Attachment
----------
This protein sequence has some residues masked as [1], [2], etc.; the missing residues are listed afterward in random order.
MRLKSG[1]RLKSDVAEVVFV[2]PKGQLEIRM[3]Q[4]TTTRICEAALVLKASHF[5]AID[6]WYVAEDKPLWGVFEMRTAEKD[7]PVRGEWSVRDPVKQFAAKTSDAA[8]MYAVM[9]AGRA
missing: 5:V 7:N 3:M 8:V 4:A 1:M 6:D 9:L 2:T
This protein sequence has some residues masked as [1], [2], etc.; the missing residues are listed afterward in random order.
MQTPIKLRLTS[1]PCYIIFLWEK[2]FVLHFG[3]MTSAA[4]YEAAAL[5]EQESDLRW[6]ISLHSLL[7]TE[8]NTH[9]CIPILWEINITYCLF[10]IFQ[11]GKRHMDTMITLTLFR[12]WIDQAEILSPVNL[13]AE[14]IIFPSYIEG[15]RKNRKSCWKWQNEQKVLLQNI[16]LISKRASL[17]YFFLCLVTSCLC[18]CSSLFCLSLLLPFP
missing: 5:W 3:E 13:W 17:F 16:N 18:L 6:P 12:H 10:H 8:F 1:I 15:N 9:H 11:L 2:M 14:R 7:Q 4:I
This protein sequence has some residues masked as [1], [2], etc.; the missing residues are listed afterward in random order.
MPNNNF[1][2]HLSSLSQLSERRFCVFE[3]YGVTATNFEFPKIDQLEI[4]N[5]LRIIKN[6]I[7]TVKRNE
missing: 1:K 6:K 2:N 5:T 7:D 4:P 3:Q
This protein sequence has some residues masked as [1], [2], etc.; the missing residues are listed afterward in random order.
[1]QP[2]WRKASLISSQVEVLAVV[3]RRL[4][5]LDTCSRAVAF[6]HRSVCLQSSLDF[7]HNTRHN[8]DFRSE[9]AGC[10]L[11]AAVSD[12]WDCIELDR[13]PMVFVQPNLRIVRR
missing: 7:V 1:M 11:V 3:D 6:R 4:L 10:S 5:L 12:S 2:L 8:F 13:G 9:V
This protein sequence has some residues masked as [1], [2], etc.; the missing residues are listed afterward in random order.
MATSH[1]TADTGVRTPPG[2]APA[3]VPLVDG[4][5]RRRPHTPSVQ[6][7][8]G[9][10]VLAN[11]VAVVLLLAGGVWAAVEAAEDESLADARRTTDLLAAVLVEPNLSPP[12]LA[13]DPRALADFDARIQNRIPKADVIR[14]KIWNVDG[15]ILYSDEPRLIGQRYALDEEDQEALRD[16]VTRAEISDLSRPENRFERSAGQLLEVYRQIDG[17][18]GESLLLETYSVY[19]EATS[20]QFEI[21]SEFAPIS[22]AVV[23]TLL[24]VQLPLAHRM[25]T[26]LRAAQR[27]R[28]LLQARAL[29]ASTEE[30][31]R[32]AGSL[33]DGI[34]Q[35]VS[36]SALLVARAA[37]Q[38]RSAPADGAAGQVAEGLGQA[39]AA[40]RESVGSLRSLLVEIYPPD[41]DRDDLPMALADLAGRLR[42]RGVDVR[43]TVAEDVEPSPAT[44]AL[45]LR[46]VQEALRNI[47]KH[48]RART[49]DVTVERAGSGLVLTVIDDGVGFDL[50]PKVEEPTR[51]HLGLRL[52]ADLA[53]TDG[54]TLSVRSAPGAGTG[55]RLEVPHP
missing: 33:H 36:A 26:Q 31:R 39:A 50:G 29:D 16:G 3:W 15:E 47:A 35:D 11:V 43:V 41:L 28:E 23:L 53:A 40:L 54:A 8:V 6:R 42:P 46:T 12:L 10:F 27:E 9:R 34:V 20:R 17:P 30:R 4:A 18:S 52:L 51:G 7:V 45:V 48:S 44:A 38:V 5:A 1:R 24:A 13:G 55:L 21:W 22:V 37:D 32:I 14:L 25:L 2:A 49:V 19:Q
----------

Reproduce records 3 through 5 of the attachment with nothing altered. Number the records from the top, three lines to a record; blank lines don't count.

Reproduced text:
This protein sequence has some residues masked as [1], [2], etc.; the missing residues are listed afterward in random order.
MPNNNF[1][2]HLSSLSQLSERRFCVFE[3]YGVTATNFEFPKIDQLEI[4]N[5]LRIIKN[6]I[7]TVKRNE
missing: 1:K 6:K 2:N 5:T 7:D 4:P 3:Q
This protein sequence has some residues masked as [1], [2], etc.; the missing residues are listed afterward in random order.
[1]QP[2]WRKASLISSQVEVLAVV[3]RRL[4][5]LDTCSRAVAF[6]HRSVCLQSSLDF[7]HNTRHN[8]DFRSE[9]AGC[10]L[11]AAVSD[12]WDCIELDR[13]PMVFVQPNLRIVRR
missing: 7:V 1:M 11:V 3:D 6:R 4:L 10:S 5:L 12:S 2:L 8:F 13:G 9:V
This protein sequence has some residues masked as [1], [2], etc.; the missing residues are listed afterward in random order.
MATSH[1]TADTGVRTPPG[2]APA[3]VPLVDG[4][5]RRRPHTPSVQ[6][7][8]G[9][10]VLAN[11]VAVVLLLAGGVWAAVEAAEDESLADARRTTDLLAAVLVEPNLSPP[12]LA[13]DPRALADFDARIQNRIPKADVIR[14]KIWNVDG[15]ILYSDEPRLIGQRYALDEEDQEALRD[16]VTRAEISDLSRPENRFERSAGQLLEVYRQIDG[17][18]GESLLLETYSVY[19]EATS[20]QFEI[21]SEFAPIS[22]AVV[23]TLL[24]VQLPLAHRM[25]T[26]LRAAQR[27]R[28]LLQARAL[29]ASTEE[30][31]R[32]AGSL[33]DGI[34]Q[35]VS[36]SALLVARAA[37]Q[38]RSAPADGAAGQVAEGLGQA[39]AA[40]RESVGSLRSLLVEIYPPD[41]DRDDLPMALADLAGRLR[42]RGVDVR[43]TVAEDVEPSPAT[44]AL[45]LR[46]VQEALRNI[47]KH[48]RART[49]DVTVERAGSGLVLTVIDDGVGFDL[50]PKVEEPTR[51]HLGLRL[52]ADLA[53]TDG[54]TLSVRSAPGAGTG[55]RLEVPHP
missing: 33:H 36:A 26:Q 31:R 39:A 50:G 29:D 16:G 3:W 15:E 47:A 35:D 11:V 43:V 41:L 28:E 23:L 53:A 40:L 54:A 8:V 6:R 42:P 46:T 12:L 10:F 27:E 9:R 34:V 20:R 17:P 30:R 4:A 18:S 52:L 51:G 7:V 45:V 48:S 44:A 38:V 5:A 1:R 24:A 13:G 55:L 21:W 22:V 37:D 32:I 14:L 25:L 2:A 49:V 19:Q